Tuesday, March 9, 2010

One of Chicago's most under-appreciated architects is Harry Weese. He was a modernist but he fell in his own mold, far apart from the conformist followers of Mies van der Rohe or the rebellion of Bertrand Goldberg. His influences came from studying under Eero Saarinen and physically visiting the work of Alvar Aalto while in Scandinavia. Weese is often pegged as a brutalist, but his work actually spans many styles. He was also a pioneer in several ways in the city. For example, he was among its first preservation architects, as his firm carried out the first restoration of Louis Sullivan's Auditorium Building.

One of Weese's most well-known works, and one of my favorite, is Chicago's city jail, the Metropolitan Correctional Center. It is a 27-story triangular building located along the 'L' tracks just south of the Loop at Van Buren and Clark Streets. Completed in 1975, it was intended to be one of America's first jails without bars. Its design supported this ambitious agenda by dividing the prisoners up onto different floors by the seriousness of their offense and making the whole floor viewable from a central location. Weese also designed the windows to be five inches wide and high enough off the street (the cells are on the upper floors) that escape would be impossible. Using an elevator for prisoner transport is a good idea because it helps eliminate the risks to guards in transporting prisoners long horizontal distances.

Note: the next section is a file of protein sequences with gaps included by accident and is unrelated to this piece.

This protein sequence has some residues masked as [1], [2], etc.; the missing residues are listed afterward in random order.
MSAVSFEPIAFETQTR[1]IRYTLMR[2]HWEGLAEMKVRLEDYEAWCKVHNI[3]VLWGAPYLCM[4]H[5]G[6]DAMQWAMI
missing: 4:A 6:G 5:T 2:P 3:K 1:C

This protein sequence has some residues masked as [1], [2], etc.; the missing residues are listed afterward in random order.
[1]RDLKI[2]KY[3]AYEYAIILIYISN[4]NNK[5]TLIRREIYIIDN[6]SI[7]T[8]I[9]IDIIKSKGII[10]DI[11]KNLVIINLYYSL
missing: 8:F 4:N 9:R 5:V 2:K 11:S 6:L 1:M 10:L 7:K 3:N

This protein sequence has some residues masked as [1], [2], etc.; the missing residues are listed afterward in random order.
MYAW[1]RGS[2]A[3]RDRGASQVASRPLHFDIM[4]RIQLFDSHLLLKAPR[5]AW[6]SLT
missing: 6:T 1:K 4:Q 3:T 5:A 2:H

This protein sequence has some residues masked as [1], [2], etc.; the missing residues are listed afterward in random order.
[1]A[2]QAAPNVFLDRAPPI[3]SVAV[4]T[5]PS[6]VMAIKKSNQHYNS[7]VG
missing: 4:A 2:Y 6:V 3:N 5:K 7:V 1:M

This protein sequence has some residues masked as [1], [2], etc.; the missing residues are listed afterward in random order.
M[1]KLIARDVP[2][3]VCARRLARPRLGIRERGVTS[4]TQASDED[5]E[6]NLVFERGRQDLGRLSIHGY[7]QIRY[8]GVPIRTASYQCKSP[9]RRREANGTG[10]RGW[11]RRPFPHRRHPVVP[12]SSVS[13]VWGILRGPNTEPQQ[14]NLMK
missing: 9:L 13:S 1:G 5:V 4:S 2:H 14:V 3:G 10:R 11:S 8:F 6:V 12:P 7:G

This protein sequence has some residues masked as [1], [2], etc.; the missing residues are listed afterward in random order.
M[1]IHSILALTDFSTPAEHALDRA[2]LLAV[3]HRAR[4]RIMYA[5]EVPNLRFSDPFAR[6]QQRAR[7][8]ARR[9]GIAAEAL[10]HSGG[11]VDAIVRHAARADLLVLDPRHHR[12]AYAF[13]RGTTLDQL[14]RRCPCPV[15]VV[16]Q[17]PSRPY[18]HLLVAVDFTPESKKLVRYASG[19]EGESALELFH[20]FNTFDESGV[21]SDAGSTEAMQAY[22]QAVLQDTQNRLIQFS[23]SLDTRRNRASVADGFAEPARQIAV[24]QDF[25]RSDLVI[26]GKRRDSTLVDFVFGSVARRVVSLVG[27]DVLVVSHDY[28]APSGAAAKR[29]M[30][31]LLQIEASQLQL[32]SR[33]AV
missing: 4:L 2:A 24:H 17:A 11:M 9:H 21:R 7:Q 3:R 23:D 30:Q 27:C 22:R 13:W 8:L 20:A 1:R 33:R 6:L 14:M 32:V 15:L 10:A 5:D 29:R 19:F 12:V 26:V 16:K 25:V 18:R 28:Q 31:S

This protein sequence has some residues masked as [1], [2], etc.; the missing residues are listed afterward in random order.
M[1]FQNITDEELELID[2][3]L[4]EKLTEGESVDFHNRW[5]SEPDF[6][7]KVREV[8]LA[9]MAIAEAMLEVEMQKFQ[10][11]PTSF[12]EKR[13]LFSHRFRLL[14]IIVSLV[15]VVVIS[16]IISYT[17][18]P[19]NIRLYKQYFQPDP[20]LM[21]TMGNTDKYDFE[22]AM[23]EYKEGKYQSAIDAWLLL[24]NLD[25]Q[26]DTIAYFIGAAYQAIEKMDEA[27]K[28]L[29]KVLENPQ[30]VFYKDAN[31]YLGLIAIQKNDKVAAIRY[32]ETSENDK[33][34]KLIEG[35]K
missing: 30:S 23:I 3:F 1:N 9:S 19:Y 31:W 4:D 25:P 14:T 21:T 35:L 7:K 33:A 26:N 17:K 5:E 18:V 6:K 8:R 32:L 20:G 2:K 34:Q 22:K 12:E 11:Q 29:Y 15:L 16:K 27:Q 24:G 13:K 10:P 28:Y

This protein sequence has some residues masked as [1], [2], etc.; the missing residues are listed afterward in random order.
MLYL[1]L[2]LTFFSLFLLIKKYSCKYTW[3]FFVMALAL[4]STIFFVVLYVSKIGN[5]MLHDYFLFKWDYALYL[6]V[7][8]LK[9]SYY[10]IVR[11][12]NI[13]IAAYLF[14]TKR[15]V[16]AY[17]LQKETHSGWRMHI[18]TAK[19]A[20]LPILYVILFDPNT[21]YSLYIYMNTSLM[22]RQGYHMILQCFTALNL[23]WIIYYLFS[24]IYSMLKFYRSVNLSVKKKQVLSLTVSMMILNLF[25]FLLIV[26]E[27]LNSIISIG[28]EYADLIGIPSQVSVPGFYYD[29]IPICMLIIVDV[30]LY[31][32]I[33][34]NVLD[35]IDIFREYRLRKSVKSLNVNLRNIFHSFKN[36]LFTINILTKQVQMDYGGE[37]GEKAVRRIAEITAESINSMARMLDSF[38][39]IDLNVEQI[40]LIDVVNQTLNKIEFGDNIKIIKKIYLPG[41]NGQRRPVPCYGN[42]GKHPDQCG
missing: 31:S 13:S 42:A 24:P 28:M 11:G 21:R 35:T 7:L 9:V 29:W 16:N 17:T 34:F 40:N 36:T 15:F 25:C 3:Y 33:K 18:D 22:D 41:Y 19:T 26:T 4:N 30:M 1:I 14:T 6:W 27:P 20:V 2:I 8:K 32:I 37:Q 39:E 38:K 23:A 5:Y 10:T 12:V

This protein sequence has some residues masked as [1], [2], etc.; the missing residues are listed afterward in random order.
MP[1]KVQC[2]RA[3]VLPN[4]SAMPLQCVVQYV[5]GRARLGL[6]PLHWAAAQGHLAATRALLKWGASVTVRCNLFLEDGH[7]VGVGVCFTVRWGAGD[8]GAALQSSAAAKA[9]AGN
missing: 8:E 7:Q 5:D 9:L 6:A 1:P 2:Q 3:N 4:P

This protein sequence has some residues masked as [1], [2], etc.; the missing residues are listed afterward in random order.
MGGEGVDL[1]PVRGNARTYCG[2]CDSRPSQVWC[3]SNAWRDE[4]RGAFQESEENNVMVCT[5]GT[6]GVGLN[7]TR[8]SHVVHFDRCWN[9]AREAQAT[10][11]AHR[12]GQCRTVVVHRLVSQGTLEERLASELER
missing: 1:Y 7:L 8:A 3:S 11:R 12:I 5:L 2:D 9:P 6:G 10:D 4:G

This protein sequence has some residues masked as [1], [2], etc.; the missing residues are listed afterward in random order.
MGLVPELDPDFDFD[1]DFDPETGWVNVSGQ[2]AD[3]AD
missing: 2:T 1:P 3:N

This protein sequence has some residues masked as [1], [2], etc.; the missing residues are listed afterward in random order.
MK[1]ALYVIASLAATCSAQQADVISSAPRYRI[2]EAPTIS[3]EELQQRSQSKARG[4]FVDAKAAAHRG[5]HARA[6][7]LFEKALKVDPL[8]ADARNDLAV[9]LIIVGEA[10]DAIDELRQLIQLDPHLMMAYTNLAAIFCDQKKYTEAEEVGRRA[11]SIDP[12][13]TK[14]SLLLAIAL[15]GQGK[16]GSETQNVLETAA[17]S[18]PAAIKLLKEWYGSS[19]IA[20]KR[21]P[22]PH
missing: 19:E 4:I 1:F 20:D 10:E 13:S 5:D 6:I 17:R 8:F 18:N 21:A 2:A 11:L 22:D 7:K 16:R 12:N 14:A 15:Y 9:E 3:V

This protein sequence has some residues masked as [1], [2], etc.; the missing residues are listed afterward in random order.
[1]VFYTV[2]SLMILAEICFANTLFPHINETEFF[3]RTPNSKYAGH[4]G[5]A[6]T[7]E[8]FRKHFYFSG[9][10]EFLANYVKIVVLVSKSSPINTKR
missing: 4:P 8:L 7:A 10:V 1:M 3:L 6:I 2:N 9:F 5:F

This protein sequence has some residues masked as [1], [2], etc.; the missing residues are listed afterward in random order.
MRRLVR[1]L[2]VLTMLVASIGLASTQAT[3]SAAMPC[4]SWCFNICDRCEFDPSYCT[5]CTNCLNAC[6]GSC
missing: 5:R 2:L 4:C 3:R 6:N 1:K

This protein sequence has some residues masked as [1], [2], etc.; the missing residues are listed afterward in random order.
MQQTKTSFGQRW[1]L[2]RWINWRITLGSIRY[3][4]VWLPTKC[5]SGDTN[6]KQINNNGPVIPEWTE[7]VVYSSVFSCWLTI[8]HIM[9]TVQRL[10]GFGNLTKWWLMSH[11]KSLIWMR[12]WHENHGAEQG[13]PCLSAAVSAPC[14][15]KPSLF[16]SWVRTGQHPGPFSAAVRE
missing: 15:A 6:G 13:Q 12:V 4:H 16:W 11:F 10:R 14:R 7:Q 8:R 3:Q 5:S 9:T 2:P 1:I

The jail itself is unabashedly brutalist and was even more so before the previously raw concrete was painted tan around 2005. The complex also includes a brutalist parking garage next door and a garden along the building's southeast facade.

Relating to Weese's growing respect for the historic integrity of the South Loop (Weese would begin the process to revitalize Printer's Row three years later,) the jail shows deference to the historic buildings around it within its form. The Fisher, Old Colony, and Manhattan buildings face the jail along its east side, and have a fairly consistent cornice line. The tenth floor of the jail is left blank (it is a mechanical floor) at the same level. A subtle gesture, but an intended one.

In case you are interested in Weese's work, here are a couple of the books available on him. There are a few more, but these are the most accessible.

Harry Weese Houses by Kitty Baldwin Weese. Chicago: Chicago Review Press, 1987.

Harry Weese: Humanism and Tradition. Process Architecture No. 11. Katushiko Ichinowatari, ed. Tokyo: Process Architecture, 1979.

Probably the best source on him, though, is his oral history taken as part of the Chicago Architects Oral History Project by the Art Institute of Chicago. The oral histories of his brother, Ben Weese, and his long-time employee, Jack Hartray, also contain large sections about the man, his work, and his firm. For a time in the 1970s and 1980s, Harry Weese Associates was among the most prolific firms in Chicago. While Harry Weese died in 1998, both Ben Weese and Jack Hartray are still alive.

Posted by Posted by The Loosh at 7:00 AM